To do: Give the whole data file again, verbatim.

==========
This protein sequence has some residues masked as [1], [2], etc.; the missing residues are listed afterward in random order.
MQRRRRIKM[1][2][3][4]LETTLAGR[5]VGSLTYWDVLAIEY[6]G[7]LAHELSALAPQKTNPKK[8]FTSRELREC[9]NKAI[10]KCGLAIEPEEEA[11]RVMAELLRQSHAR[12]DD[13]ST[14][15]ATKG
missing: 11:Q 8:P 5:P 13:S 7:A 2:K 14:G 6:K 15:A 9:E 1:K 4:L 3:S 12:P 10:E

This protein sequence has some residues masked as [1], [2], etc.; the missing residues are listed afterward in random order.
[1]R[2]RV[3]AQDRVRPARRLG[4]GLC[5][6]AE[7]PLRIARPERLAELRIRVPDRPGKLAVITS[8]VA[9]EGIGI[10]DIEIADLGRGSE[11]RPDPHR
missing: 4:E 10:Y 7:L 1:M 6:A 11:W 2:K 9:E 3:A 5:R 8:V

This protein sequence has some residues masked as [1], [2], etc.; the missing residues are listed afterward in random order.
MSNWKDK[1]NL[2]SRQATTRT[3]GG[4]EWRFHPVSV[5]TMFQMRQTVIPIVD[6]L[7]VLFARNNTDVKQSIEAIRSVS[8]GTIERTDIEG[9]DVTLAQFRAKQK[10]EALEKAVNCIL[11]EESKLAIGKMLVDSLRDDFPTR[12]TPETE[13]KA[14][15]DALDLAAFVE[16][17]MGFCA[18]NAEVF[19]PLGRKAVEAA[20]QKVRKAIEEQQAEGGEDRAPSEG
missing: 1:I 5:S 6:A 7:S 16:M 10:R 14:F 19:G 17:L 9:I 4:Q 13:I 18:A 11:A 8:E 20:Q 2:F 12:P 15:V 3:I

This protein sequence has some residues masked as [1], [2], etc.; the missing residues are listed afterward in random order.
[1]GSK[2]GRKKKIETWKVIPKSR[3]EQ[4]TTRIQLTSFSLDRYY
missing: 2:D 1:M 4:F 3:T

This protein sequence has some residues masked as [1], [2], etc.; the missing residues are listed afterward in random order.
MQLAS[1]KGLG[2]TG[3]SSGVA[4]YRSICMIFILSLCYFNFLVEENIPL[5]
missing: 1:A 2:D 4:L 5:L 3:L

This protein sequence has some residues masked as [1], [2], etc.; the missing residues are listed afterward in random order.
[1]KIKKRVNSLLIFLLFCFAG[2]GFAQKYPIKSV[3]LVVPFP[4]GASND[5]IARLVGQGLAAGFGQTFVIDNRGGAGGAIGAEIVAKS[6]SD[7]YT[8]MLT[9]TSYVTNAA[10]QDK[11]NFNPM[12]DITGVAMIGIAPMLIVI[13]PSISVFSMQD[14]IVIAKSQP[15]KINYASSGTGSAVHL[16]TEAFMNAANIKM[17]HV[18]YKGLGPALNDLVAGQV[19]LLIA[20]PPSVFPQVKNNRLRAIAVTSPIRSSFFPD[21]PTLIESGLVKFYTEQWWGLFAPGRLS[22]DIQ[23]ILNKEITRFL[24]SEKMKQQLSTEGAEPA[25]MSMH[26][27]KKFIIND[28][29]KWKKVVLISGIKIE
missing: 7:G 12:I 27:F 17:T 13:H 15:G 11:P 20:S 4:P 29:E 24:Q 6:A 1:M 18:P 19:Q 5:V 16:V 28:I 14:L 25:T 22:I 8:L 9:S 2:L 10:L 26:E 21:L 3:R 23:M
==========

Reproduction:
This protein sequence has some residues masked as [1], [2], etc.; the missing residues are listed afterward in random order.
MQRRRRIKM[1][2][3][4]LETTLAGR[5]VGSLTYWDVLAIEY[6]G[7]LAHELSALAPQKTNPKK[8]FTSRELREC[9]NKAI[10]KCGLAIEPEEEA[11]RVMAELLRQSHAR[12]DD[13]ST[14][15]ATKG
missing: 11:Q 8:P 5:P 13:S 7:A 2:K 14:G 6:K 15:A 9:E 1:K 4:L 3:S 12:P 10:E

This protein sequence has some residues masked as [1], [2], etc.; the missing residues are listed afterward in random order.
[1]R[2]RV[3]AQDRVRPARRLG[4]GLC[5][6]AE[7]PLRIARPERLAELRIRVPDRPGKLAVITS[8]VA[9]EGIGI[10]DIEIADLGRGSE[11]RPDPHR
missing: 4:E 10:Y 7:L 1:M 6:A 11:W 2:K 9:E 3:A 5:R 8:V

This protein sequence has some residues masked as [1], [2], etc.; the missing residues are listed afterward in random order.
MSNWKDK[1]NL[2]SRQATTRT[3]GG[4]EWRFHPVSV[5]TMFQMRQTVIPIVD[6]L[7]VLFARNNTDVKQSIEAIRSVS[8]GTIERTDIEG[9]DVTLAQFRAKQK[10]EALEKAVNCIL[11]EESKLAIGKMLVDSLRDDFPTR[12]TPETE[13]KA[14][15]DALDLAAFVE[16][17]MGFCA[18]NAEVF[19]PLGRKAVEAA[20]QKVRKAIEEQQAEGGEDRAPSEG
missing: 1:I 5:S 6:A 7:S 16:M 10:R 14:F 19:G 17:L 9:I 4:Q 13:I 18:A 11:A 8:E 20:Q 2:F 12:P 15:V 3:I

This protein sequence has some residues masked as [1], [2], etc.; the missing residues are listed afterward in random order.
[1]GSK[2]GRKKKIETWKVIPKSR[3]EQ[4]TTRIQLTSFSLDRYY
missing: 2:D 1:M 4:F 3:T

This protein sequence has some residues masked as [1], [2], etc.; the missing residues are listed afterward in random order.
MQLAS[1]KGLG[2]TG[3]SSGVA[4]YRSICMIFILSLCYFNFLVEENIPL[5]
missing: 1:A 2:D 4:L 5:L 3:L

This protein sequence has some residues masked as [1], [2], etc.; the missing residues are listed afterward in random order.
[1]KIKKRVNSLLIFLLFCFAG[2]GFAQKYPIKSV[3]LVVPFP[4]GASND[5]IARLVGQGLAAGFGQTFVIDNRGGAGGAIGAEIVAKS[6]SD[7]YT[8]MLT[9]TSYVTNAA[10]QDK[11]NFNPM[12]DITGVAMIGIAPMLIVI[13]PSISVFSMQD[14]IVIAKSQP[15]KINYASSGTGSAVHL[16]TEAFMNAANIKM[17]HV[18]YKGLGPALNDLVAGQV[19]LLIA[20]PPSVFPQVKNNRLRAIAVTSPIRSSFFPD[21]PTLIESGLVKFYTEQWWGLFAPGRLS[22]DIQ[23]ILNKEITRFL[24]SEKMKQQLSTEGAEPA[25]MSMH[26][27]KKFIIND[28][29]KWKKVVLISGIKIE
missing: 7:G 12:I 27:F 17:T 13:H 15:G 11:P 20:S 4:P 29:E 24:Q 6:A 1:M 18:P 19:Q 5:V 16:V 28:I 14:L 25:T 22:I 8:L 9:S 2:L 10:L 26:E 21:L 3:R 23:M